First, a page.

On Tuesday, Energy Minister Dr Miriam Dalli announced that despite Malta’s failure to secure funds in the final round of disbursement from the Connecting Europe Facility, its commitment to the construction of the pipeline remains.
The European Commission’s rejection of Malta’s bid will likely disappoint Government Ministers, who regard the €400 million pipeline as vital for the achievement of their vision to become carbon-neutral by 2050.
As things stand, Malta relies on energy from a combination of the undersea power supply from Sicily, and an offshore Light Natural Gas (LNG) Tanker to supply its power station. The tanker’s controversial arrival in 2016 was proclaimed as a “historic event” by Minister Konrad Mizzi.
Whilst the tanker’s arrival remedied Malta’s reliance on Heavy Fuel Oil, in 2021, Light Natural Gas is seen as undesirable due to its environmental impact as a fossil fuel. This made funding from the EU, which continues to advocate for the use of hydrogen gas over Light Natural Gas. To reconcile the EU’s desire to promote the use of hydrogen as a principal power source Dr Dalli announced that the proposed pipeline would be hydrogen ready.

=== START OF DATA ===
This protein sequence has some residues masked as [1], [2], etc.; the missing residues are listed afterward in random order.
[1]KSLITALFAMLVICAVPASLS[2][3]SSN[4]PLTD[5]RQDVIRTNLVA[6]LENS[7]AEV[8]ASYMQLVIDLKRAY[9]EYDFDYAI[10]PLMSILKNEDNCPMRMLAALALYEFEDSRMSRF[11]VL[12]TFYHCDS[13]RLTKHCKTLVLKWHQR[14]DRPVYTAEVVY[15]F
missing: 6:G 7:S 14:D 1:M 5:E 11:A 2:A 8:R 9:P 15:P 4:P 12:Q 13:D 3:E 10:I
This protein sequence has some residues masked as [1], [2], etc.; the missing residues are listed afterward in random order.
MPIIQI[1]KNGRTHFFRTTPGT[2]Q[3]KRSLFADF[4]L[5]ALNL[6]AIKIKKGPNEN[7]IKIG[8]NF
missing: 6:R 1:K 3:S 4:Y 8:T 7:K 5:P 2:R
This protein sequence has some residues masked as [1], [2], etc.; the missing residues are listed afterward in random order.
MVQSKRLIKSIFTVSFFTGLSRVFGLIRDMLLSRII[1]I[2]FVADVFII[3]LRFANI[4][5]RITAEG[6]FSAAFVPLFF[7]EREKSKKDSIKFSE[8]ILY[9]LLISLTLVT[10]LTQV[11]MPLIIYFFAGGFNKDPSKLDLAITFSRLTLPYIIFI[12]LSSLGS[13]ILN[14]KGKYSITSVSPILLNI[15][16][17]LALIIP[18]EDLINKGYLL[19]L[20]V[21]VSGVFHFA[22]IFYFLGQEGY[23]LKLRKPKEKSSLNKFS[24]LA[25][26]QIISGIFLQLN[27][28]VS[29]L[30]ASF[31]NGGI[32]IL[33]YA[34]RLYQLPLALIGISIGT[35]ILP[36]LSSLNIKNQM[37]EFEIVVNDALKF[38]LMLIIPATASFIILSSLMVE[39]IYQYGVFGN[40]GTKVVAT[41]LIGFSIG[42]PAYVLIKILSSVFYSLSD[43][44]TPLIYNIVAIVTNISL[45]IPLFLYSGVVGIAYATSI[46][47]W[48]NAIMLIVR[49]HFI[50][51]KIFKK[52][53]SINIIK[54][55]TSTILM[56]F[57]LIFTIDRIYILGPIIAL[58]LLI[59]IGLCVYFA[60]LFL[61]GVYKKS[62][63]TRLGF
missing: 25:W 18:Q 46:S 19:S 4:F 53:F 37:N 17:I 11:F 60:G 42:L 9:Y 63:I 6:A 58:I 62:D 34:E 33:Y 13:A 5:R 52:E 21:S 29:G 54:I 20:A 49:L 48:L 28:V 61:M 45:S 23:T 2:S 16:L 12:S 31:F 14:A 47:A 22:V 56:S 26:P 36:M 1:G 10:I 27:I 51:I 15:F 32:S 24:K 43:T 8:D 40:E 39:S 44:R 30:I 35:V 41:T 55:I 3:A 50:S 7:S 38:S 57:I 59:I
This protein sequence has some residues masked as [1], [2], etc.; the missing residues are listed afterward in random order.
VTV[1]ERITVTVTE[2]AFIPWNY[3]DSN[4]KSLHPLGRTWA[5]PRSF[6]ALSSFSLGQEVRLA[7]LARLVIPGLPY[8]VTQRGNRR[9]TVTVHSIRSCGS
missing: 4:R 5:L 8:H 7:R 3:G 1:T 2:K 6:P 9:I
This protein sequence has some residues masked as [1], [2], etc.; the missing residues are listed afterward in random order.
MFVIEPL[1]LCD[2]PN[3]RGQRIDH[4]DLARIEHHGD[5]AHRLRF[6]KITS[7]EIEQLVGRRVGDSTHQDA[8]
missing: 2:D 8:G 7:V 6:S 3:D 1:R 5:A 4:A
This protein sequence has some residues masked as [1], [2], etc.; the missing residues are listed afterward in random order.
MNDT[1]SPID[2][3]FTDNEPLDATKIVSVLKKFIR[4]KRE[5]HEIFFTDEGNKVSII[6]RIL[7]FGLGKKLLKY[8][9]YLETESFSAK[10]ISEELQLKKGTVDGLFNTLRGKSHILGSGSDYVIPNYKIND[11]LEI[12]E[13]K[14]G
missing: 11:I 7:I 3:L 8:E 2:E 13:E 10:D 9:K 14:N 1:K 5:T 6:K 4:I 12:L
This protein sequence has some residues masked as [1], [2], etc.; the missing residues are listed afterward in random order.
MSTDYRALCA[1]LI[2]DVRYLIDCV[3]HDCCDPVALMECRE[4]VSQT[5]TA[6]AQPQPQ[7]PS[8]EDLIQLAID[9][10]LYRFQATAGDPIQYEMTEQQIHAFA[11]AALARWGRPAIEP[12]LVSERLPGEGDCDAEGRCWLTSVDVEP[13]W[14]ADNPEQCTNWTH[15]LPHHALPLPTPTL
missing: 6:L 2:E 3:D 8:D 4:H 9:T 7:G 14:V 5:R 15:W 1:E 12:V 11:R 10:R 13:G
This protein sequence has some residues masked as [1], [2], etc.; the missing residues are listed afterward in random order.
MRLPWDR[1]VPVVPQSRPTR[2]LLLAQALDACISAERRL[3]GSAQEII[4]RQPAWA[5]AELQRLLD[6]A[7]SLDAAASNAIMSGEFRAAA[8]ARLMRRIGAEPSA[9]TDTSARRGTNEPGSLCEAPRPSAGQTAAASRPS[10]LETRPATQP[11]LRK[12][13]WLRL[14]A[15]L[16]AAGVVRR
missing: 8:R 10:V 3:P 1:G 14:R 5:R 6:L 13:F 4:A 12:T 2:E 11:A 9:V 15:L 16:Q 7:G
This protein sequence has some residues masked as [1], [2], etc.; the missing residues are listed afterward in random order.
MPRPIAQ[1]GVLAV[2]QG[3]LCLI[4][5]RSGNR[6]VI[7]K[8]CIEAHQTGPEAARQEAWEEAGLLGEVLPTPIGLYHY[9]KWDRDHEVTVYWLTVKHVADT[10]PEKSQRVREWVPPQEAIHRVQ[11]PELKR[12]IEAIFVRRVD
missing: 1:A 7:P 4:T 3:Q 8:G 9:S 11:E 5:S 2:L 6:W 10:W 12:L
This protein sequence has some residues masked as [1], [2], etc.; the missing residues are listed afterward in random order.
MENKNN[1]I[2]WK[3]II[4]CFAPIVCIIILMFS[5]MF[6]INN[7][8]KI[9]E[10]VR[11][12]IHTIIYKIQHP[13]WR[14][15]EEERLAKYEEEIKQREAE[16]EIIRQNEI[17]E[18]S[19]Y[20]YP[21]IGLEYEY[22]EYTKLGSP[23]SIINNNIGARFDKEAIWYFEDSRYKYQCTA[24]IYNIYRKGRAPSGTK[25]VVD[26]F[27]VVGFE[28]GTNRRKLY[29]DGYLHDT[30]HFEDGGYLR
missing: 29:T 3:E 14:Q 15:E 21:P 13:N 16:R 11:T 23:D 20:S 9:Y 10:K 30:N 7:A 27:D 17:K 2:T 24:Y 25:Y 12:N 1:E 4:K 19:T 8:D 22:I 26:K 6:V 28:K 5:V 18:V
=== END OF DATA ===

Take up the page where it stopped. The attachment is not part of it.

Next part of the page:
Despite the adjustment, the EU rejected this request for funds at a time when their relationship with Malta is strained by a lack of common ground on key issues and alleged breaches of EU law by Malta.
According to several local media reports, Dr Dalli remains committed to the acquisition of funds for the pipeline. She has stated that she believes that alternative EU funding could yet be found, especially considering the importance assigned to the European Green Deal. She also raised the prospect of financing the project with a combination of local and EU funds.
Ultimately the pipeline, which was expected to be operational by 2024, remains a priority for the Government, as it is regarded by many as essential to cure Malta’s reliance on the undersea electricity supply from Sicily and the LNG tanker.
Main photo: DOI / Reuben Piscopo
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